DOI: 10.18413/2313-8912-2021-7-2-0-1

The concept of basic human values in Oriental and Occidental cultures: linguistic representation


The paper is focused on the lexical means representing the basic human values as perceived by various cultures and religions. Differences between the Occidental and Oriental understanding of “value” are analyzed, along with the English and Russian definition of the term. A system of knowledge and views on human values may be represented as a concept. Its components tend to reflect material benefits in the Western worldview and personal traits and spiritual values in oriental communities.  In some cases, the notion of “virtue” is replaced with the “marketing-related” interpretation of “value”. In view of a weakening religious influence on the western civilization and a gradual change in morals, behavioral standards tend to be prescribed by statutory acts. At the same time, oriental practices and philosophies gain new followers among western population, as they oppose striving to harmony, purity and love of nature to contemporary anti-values typical of the consumption society. The content of “basic human values” concept and linguistic means used to explicate it are subject to constant adjustment, especially given the changing geopolitical and social reality.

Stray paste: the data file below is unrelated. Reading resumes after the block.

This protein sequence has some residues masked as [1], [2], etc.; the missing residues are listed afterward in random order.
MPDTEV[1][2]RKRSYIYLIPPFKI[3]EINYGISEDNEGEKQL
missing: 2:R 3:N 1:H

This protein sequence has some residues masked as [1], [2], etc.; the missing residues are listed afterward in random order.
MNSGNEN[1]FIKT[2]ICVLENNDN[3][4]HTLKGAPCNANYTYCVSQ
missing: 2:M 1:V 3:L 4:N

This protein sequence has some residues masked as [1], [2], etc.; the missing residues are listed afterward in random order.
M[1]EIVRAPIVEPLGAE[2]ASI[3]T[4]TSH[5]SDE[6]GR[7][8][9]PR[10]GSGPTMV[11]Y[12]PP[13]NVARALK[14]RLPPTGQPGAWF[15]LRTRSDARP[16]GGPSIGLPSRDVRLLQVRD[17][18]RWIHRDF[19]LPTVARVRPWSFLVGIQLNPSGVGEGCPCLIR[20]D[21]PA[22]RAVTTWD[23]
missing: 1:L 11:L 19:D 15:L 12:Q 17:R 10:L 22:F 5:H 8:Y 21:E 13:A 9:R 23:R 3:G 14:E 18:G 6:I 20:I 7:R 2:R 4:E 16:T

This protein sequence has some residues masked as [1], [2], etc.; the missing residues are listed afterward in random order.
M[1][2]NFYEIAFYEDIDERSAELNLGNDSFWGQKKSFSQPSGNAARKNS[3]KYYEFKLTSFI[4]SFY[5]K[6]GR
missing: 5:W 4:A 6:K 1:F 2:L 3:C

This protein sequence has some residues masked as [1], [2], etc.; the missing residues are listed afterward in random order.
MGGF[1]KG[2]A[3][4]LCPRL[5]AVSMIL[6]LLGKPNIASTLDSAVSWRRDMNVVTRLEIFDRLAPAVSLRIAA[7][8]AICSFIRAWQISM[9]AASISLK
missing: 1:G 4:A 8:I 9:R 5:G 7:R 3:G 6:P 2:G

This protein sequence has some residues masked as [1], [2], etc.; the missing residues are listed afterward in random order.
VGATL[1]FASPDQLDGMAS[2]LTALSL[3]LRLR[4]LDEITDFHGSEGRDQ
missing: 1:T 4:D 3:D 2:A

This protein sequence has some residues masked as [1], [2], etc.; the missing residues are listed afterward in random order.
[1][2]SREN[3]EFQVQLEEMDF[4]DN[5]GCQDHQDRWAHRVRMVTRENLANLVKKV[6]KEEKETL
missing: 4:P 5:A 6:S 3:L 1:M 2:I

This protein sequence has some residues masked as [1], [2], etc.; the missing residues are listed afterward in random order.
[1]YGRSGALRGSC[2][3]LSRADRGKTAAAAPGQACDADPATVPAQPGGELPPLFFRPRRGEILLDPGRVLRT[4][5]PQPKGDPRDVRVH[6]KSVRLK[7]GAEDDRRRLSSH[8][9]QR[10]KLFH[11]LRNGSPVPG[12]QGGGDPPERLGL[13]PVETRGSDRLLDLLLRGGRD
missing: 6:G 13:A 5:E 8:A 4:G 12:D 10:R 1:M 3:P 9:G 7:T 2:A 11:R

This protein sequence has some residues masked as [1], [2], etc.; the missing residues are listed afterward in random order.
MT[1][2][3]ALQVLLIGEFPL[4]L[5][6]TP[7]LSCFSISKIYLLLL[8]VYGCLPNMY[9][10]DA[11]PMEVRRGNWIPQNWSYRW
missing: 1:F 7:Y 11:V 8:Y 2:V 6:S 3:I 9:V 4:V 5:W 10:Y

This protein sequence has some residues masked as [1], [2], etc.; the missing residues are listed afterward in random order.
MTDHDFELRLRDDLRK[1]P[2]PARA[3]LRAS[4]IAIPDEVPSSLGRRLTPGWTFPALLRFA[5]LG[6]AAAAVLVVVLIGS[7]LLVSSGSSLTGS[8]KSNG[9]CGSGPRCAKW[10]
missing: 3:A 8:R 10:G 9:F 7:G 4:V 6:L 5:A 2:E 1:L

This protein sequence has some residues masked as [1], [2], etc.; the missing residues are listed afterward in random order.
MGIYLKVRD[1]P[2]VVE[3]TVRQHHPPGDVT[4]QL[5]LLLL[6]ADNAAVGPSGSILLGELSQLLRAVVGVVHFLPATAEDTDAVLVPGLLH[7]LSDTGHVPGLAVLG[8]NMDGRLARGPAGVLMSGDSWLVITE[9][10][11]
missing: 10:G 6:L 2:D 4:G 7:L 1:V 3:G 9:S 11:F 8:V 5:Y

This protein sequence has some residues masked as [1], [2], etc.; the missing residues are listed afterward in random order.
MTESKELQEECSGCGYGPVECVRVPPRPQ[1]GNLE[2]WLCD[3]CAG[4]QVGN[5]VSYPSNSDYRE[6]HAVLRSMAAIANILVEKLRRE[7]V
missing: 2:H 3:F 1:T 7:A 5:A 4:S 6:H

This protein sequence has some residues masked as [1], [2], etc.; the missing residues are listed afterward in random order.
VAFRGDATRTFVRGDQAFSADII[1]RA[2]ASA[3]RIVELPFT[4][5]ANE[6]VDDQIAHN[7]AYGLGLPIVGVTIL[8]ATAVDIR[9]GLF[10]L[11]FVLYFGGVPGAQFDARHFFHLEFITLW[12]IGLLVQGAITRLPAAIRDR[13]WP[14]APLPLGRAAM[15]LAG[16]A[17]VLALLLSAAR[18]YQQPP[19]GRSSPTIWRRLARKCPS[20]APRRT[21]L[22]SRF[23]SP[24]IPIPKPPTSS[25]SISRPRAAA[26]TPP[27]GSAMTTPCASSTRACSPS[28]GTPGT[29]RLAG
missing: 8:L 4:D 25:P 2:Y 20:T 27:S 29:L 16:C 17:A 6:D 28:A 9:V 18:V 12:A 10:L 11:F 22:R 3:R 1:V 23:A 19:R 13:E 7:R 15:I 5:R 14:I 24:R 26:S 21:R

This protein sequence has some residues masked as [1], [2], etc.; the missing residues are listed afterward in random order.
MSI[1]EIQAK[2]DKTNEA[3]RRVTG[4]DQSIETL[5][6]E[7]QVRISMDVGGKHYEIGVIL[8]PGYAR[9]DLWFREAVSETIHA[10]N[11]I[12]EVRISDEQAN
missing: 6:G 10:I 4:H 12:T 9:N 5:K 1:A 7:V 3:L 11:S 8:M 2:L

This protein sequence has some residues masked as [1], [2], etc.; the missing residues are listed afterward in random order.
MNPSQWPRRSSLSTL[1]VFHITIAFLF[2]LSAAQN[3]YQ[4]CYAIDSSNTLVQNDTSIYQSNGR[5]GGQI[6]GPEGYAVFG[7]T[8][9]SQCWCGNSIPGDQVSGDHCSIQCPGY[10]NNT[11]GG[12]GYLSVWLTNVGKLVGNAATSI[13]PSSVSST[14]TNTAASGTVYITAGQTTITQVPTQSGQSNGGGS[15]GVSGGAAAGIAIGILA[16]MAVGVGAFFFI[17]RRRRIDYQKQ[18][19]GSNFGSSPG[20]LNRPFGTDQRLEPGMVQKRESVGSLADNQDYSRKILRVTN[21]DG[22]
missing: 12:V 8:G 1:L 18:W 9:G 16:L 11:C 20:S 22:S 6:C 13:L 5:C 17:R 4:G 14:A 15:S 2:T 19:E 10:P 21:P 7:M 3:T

Some trends we face today, such as globalization and global migration, development of consumer society, ethnic conflicts and cultural misunderstandings, AI development and abundance of information, as well as the exacerbation of environmental and social problems lead to a misinterpretation of traditional concepts and changes in value systems.  The dominant religion or philosophy could not but reflect on national value systems. Despite the seeming tolerance toward various cultures and beliefs, there are still many misconceptions and misunderstandings which may arouse tension between representatives of various cultures. This research aims at revealing similarities and differences between the interpretation of values in Occidental and Oriental world as represented with English lexemes functioning as part of the “value” concept, and at studying written sources which explicate the value systems under study.